Economy: Shaping Infinity
Sustained efforts to grow and foster the development of Georgia’s life sciences group of industries proved their worth during the Great Recession and the subpar economic recovery that has persisted in its wake.
From 2007 to 2010, the number of workers employed in Georgia’s life sciences industries increased 1.5 percent. Although small, the gain is remarkable, considering that total statewide employment for all industries dropped by 7.9 percent. Similarly, the number of establishments in Georgia’s life sciences industries grew by 18 percent. In contrast, the state’s economy lost 1 percent of establishments across all industries. Total wages paid by core life sciences industries rose by 4.4 percent compared to a 4.2 percent drop for all the industries.
Georgia’s life sciences industry pays extremely well, too. The average annual pay in core life sciences industries was $64,473 in 2010, 47 percent higher than the $43,899 statewide average for all industries. All life sciences subsectors pay better than the average for all industries.
Pharmaceutical and medicine manufacturing is the highest paying subsector at $94,363 per year. Electro-medical apparatus manufacturing is the second highest at $91,803 per year; research and development in biotechnology ranks third at $72,789.
Given the high salaries, it is not surprising that life sciences firms generate substantial annual economic impacts for the people who live, work and do business in the State of Georgia. The statewide economic impacts of life sciences industries in 2010 were: 18,025 jobs in life sciences companies; $16.7 billion in sales; $6.9 billion in state GDP; $3.8 billion in labor income (earnings); and $417 million in tax revenues for state and local governments.
Life sciences research at the state’s colleges and universities and the Centers for Disease Control and Prevention’s (CDC) Atlanta-based operations generate substantial economic impacts. Combining all those yields more comprehensive estimates of the economic impact of life sciences on Georgia’s economy in 2010: 33,359 direct jobs (0.9 percent of all jobs in Georgia); 94,106 total jobs (2.5 percent of all jobs in Georgia); $20 billion in sales; $9.3 billion in state GDP (2.3 percent of Georgia’s GDP); $5.6 billion in income (earnings); and $557 million in tax revenues for state and local governments.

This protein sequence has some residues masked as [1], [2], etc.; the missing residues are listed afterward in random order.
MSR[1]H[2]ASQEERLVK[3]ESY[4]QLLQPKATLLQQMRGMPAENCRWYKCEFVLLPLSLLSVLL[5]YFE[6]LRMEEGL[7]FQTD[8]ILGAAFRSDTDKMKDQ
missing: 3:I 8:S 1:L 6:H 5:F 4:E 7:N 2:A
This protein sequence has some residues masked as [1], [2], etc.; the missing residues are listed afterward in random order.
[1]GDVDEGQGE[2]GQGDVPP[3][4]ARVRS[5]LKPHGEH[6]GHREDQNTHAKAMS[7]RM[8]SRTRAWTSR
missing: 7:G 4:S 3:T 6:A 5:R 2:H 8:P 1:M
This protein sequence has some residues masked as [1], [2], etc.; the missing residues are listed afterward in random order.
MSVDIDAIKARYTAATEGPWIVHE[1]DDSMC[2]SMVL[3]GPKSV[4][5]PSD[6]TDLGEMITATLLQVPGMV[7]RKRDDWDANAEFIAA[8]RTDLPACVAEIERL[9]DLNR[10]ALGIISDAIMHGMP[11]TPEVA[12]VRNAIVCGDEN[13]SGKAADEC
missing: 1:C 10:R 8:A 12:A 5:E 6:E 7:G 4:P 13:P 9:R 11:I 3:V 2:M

The bottom line: One job out of every 40 in Georgia owes its existence to the life sciences industry, life sciences research and development, or the presence of the CDC in Atlanta.
Last spring brought the announcement that Baxter International will locate a new bio-pharmaceutical manufacturing facility near Interstate 20 east of Atlanta. According to the official press release, the new facility will employ approximately 1,500 people when fully operational in 2018.
The Baxter project alone will expand direct employment in Georgia’s core life sciences companies by about 10 percent. Total investment by the company will exceed $1 billion. Baxter also will open several plasma centers; based on information from a variety of sources, about 300 people will work at the centers. In combination, the new manufacturing facility and plasma centers will create 1,800 direct jobs by 2018.
The Baxter project’s direct employment equals 10 percent of the 18,025 direct jobs that currently exist in Georgia’s life sciences industries. This mega project should ensure that life sciences industries continue to power Georgia’s economy.
The economic impact of the Baxter Interna-tional project will be substantial: Multiplier effects are extremely high in plasma manufacturing. My analysis indicates that 1,500 direct jobs in plasma manufacturing will create a total economic im-pact on statewide employment of about 7,900 jobs.
For every job created directly at Baxter’s new manufacturing facility, four more will be created in Georgia because of spending related to that direct job. The annual (recurring) economic impact of the new facility on Georgia’s economy will be $2.1 billion in output, $927 million in state GDP and $547 million in labor income.
The annual impact of the new plasma centers will be $83 million in output, $49 million in state GDP, $34 million in labor income, and about 650 jobs.
I did not estimate the one-time impact of more than $1 billion in new investment by Baxter International, but it will be substantial and will be especially helpful to the state’s beleaguered construction industry.